AUGUSTA, GEORGIA – As if there weren’t already enough reasons to love Jordan Spieth, he gave us another one Saturday afternoon as his feet fidgeted in the pine straw right of Augusta National’s 13th fairway.
He was looking at a dangerous 228-yard second shot over that nasty sliver of creek that guards the 13th green, weighing the value of making the aggressive play versus the prudent one.
His caddie and sounding board, Michael Greller, wanted Spieth to be cautious. Spieth already had come so far since that wind-tossed nightmare Thursday afternoon when he had made a 9 at the par-5 15th hole and this was no time to kill the momentum that had been gathering the past 48 hours.
Good caddies – and Greller is one of the best – are there to offer counsel.
But sometimes gut instinct prevails.
Squinting at the green, Spieth asked Greller, “What would Arnie do?”
How great was that line at that moment?
And how great was it that Spieth thought that way?
“He’d hit it to 20 feet,” Greller said.
All that was missing was one of those umbrella pins on Spieth’s collar to honor Palmer’s passing and “The Battle Hymn of the Republic” playing in the background.
It didn’t matter that Spieth couldn’t see the flag when he set up over the ball because a tree blocked his line of sight. He could see a television tower behind the green and knew he could work a soft draw off the tower and back to the flag.
When you’ve played three Masters and finished 2-1-2 and you’ve wiped out most of the damage done by that quadruple bogey on Thursday, you go with your gut.
“I thought, in order to win this golf tournament – I hit my favorite shot I’ve ever hit in competition in my life on that hole going for it when we had that decision in 2015. And so there’s good vibes,” Spieth said.
“ ‘What would Arnie do’ was my way of expressing it to Michael, which we all know exactly what he would have done. And I’m proud that I pulled that shot off and it led to a 4, three-and-a-half, almost a 3.”
Spieth ripped his 4-iron to 29 feet behind the hole, burned the edge with his eagle putt and made sure that everyone watching the big white leaderboards around Augusta National wasn’t focused on the names at the top. They were looking at Spieth’s name, relentlessly moving back into contention.
— Masters Tournament (@TheMasters) April 9, 2017
The birdie at 13 on Saturday put Spieth into a tie for second and from there, this Masters weekend was officially on.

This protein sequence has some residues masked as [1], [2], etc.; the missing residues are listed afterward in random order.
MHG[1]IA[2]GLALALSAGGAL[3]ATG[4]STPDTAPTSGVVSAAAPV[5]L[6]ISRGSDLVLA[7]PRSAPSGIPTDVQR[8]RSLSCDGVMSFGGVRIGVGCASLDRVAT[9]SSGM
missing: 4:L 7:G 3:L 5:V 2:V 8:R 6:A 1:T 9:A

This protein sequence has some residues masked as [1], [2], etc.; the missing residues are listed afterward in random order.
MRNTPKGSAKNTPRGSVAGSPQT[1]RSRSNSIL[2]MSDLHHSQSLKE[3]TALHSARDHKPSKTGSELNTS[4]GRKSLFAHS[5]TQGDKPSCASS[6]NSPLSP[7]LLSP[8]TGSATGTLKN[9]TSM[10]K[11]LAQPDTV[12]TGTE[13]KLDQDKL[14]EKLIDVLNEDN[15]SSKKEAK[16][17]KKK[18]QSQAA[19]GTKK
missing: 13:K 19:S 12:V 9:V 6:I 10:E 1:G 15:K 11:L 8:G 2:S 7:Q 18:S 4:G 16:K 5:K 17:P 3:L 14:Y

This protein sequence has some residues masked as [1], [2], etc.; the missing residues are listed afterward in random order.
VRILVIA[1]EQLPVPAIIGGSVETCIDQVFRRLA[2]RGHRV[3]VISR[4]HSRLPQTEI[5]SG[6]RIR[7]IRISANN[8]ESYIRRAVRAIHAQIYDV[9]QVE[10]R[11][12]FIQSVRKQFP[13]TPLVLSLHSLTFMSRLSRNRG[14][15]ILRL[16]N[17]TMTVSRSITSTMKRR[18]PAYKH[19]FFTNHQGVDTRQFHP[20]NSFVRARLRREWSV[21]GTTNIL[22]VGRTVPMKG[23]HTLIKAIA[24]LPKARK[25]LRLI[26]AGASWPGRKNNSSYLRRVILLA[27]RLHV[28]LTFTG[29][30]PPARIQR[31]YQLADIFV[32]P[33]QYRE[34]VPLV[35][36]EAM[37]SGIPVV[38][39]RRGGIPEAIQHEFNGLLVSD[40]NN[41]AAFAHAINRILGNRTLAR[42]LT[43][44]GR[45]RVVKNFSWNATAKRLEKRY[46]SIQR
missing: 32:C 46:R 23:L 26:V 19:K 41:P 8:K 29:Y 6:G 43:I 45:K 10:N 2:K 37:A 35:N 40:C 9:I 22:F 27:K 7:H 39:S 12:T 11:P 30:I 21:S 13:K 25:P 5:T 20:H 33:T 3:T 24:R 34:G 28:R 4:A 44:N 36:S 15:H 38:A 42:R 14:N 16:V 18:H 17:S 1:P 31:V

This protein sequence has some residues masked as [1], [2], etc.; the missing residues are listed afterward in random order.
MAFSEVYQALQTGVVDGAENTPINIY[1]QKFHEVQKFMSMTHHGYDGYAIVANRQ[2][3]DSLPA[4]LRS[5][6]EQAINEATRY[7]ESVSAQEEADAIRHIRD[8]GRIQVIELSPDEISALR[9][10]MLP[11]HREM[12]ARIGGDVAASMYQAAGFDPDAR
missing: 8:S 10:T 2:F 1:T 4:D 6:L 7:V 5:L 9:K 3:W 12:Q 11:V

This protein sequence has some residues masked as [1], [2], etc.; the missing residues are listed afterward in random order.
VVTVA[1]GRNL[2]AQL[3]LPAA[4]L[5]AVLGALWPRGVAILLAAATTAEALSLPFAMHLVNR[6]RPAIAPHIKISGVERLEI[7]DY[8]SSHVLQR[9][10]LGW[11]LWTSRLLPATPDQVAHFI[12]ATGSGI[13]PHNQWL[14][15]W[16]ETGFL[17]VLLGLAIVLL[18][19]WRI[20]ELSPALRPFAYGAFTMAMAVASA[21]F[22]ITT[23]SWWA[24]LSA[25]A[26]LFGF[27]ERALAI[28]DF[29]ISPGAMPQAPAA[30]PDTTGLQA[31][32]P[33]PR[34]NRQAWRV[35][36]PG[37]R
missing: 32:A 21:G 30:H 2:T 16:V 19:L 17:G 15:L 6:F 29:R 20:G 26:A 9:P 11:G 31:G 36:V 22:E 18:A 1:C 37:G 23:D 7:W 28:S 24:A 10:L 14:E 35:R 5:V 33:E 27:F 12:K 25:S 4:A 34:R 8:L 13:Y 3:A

Justin Rose and Sergio García share the Saturday night lead at 6-under par, one stroke better than Rickie Fowler with plenty of other potential green jacket winners clustered nearby – but Spieth’s name could have been in neon.
Rose is an excellent player with a U.S. Open trophy, an Olympic gold medal and a tie for second here two years ago when Spieth won. García is in position to win his first major championship in his 74th attempt and it could happen on what would have been Seve Ballesteros’s 60th birthday, a potentially epic story of Spanish karma.
Fowler is playing beautifully and there appears to be a peace about him and his game this week. He leads the field in strokes gained putting, continuing a run of strong performances.
Spieth is different, though, at least at Augusta National. His record is unmatched. No player has been as good in his first three Masters as Spieth and now he has a fourth chance to win.
The beauty of Spieth is he doesn’t play perfect golf. He has hit just 23 of 42 fairways – only five players have missed more. But he’s eighth in the field in greens in regulation. Considered the best putter in the game, Spieth ranks 21st in strokes gained on the greens this week.
It was easy to see why Tiger Woods could dominate at Augusta National. Exactly why Spieth does it is harder to define.
“I guess the golf course was Tiger-proofed at one point. You can’t really Jordan-proof it,” Spieth said. “I don’t overpower it. I don’t hit – my fairways hit is 55 percent. That’s not very good. These are very wide fairways.
“It’s just been positioning: playing the golf course the way that it’s supposed to be played to where par could be your worst score, giving myself short par putts. So it’s really just kind of thinking around it and using a bit of experience.”
That experience tells Spieth he must be aggressive on Sunday. Augusta National, he said, is a difficult course on which to protect a lead because it makes players be aggressive even when they’re not comfortable doing it.
A year ago, Spieth took a five-stroke lead to the 10th tee on Sunday. A couple of hours later, he was stone-faced as he put the green jacket on winner Danny Willett.
More than anyone, Spieth knows what can happen this close to the finish.
“But it’s exciting. I mean, that’s an easy way to say it,” Spieth said.
“Waking up and you have a chance to win your favorite tournament that you’ve dreamt of winning and competing in since you were a kid, and to be able to have your fourth opportunity now – I didn’t know going into my first one if I would have five chances in my life. So it’s awesome.
“And at the same time, I’ve been on both sides of it now, and I like the winning side better. So I’m certainly going to go for broke tomorrow.”